CATCH up with the ag news of the week in our weekly wrap: Sydney Royal; glypho cancer claims; cattle outlook; ag's underbelly; White Paper woes.
Hats on, Sydney
The Akubras multiplied exponentially on the Sydney city rail network this week as farmers and producers from across the country flocked to town for the start of the Sydney Royal Easter Show. In a first for the industry, the Australian Livestock and Property Agent's National Young Auctioneers Competition - won by Victorian Nick Gray - was live streamed to a national audience.
Market spooked by 'phantom herd'
THERE'S price volatility ahead in beef cattle markets, predicts seasoned market analyst Tim McRae, but the spikes should point mostly upwards.
Australian producers have likely pumped out most spare stock capacity in the past two years of drought-induced slaughter, according to Mr McRae, to the extent of possibly also eliminating the 'phantom herd'.
The phantom herd are those cattle that don’t appear in statistics, but mysteriously appear in saleyards during times of high turnoff.
Slaughter rates have been so sustained, and poor seasonal conditions so persistent across large swathes of cattle country, that Mr McRae says there can be few spare stock left in the system.
Glypho cancer claims a wake-up call
A VETERINARY pathologist has warned the International Agency for Research on Cancer (IARC) findings on glyphosate should serve as a wake-up call for Australian agriculture.
Matt Landos, who currently works in the aquaculture industry in Port Lincoln, South Australia, says he believes the IARC findings that glyphosate is probably carcinogenic should spark a review of the pesticides approval process in Australia.
“Glyphosate is the biggest product in the market, its use is so widespread, yet there is more and more evidence of the dangers of the organophosphate pesticides, which includes glyphosate.
“I think we need to be looking at the APVMA (Australian Pesticides and Veterinary Medicines Authority) and its procedures in terms of determining the safety of products.”
“This is just another example of the need for change in terms of the way the APVMA makes its decisions.”
Black market in farm labour: ag's seedy 'underbelly'
DEATH threats, kidnappings, sexual favours and abuse, physical violence and millions of dollars in white collar theft driven by complex illegal international slave labour rackets.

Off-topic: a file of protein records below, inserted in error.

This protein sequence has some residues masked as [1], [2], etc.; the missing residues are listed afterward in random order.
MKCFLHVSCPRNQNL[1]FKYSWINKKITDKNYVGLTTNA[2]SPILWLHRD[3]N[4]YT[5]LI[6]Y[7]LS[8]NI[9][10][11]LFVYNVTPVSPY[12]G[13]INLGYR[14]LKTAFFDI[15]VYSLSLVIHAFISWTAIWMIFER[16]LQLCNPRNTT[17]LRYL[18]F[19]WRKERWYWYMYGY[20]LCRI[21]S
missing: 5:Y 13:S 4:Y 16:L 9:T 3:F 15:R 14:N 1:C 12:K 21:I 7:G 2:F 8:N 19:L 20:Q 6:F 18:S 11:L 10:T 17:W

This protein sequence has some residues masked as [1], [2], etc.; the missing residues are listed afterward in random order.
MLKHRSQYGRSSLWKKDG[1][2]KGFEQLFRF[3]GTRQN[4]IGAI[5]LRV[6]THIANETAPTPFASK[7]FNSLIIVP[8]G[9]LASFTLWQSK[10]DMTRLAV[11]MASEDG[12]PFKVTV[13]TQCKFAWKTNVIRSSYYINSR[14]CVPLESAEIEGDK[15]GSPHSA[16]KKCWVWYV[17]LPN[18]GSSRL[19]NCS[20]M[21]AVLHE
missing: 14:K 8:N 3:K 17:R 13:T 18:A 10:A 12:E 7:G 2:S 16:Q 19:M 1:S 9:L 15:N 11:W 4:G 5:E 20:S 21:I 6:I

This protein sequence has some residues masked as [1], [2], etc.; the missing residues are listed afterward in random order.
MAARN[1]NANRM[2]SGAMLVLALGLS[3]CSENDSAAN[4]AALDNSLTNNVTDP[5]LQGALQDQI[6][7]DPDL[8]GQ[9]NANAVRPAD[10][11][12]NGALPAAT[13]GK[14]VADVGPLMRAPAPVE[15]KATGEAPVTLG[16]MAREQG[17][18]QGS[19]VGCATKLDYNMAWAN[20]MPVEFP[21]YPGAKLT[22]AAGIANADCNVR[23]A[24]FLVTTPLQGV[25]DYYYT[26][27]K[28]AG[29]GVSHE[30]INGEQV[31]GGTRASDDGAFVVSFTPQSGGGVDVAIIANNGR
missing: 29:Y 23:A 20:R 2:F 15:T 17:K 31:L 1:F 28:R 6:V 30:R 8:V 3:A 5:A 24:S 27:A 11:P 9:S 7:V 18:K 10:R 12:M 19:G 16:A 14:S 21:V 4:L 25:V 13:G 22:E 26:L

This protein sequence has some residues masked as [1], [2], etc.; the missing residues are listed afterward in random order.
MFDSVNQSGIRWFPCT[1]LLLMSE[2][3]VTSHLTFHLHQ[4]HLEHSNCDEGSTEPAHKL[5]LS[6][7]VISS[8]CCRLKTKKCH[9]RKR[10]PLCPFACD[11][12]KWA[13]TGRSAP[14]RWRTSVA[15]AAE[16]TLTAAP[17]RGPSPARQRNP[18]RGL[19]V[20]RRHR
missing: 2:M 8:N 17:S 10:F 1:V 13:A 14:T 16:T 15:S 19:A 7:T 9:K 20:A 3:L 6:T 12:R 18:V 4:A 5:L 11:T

It sounds like the next Underbelly mini-series or Mario Puzo screenplay, but in fact it’s a description of anecdotal evidence and convictions on illegal activities in Australia’s farm labour industry which are escalating nationwide and must be stopped, says Queensland Nationals MP Keith Pitt.
“I’ve had any number of reports of people receiving physical violence, death threats - sexual abuse and sexual favours are rampant,” Mr Pitt said.
“Some of the reports we get are that to get signed off for your 88 days, to get year-two on your (417 working holiday) visa, the employer says, ‘we’ll give you two options – it’s $1000 on the table or you on the table’.”
White Paper worries
THE long-awaited Agricultural Competitiveness White Paper may fail to align cohesively with other critical policy reform papers, according to the National Farmers' Federation (NFF).
The White Paper was a key Abbott government election commitment aimed at providing a policy roadmap to guide the industry’s future viability.
However, despite releasing a Green Paper in October last year, which outlined draft proposals and key reforms around drought support, taxation and infrastructure, the White Paper’s release remains clouded.
NFF president Brent Finlay rejected speculation this week which suggested the government’s visionary farm policy statement may now be released after the May federal budget is handed down.
The NFF has urged the federal government to provide budget provisions that ensure the White Paper’s key reform areas are implemented.
The farm lobby’s 2015-15 budget submission said the White Paper “must deliver a clear and tangible plan for farmers and agribusinesses”.
“It must be a plan that delivers action and outcomes; not more talk and delays,” the submission said.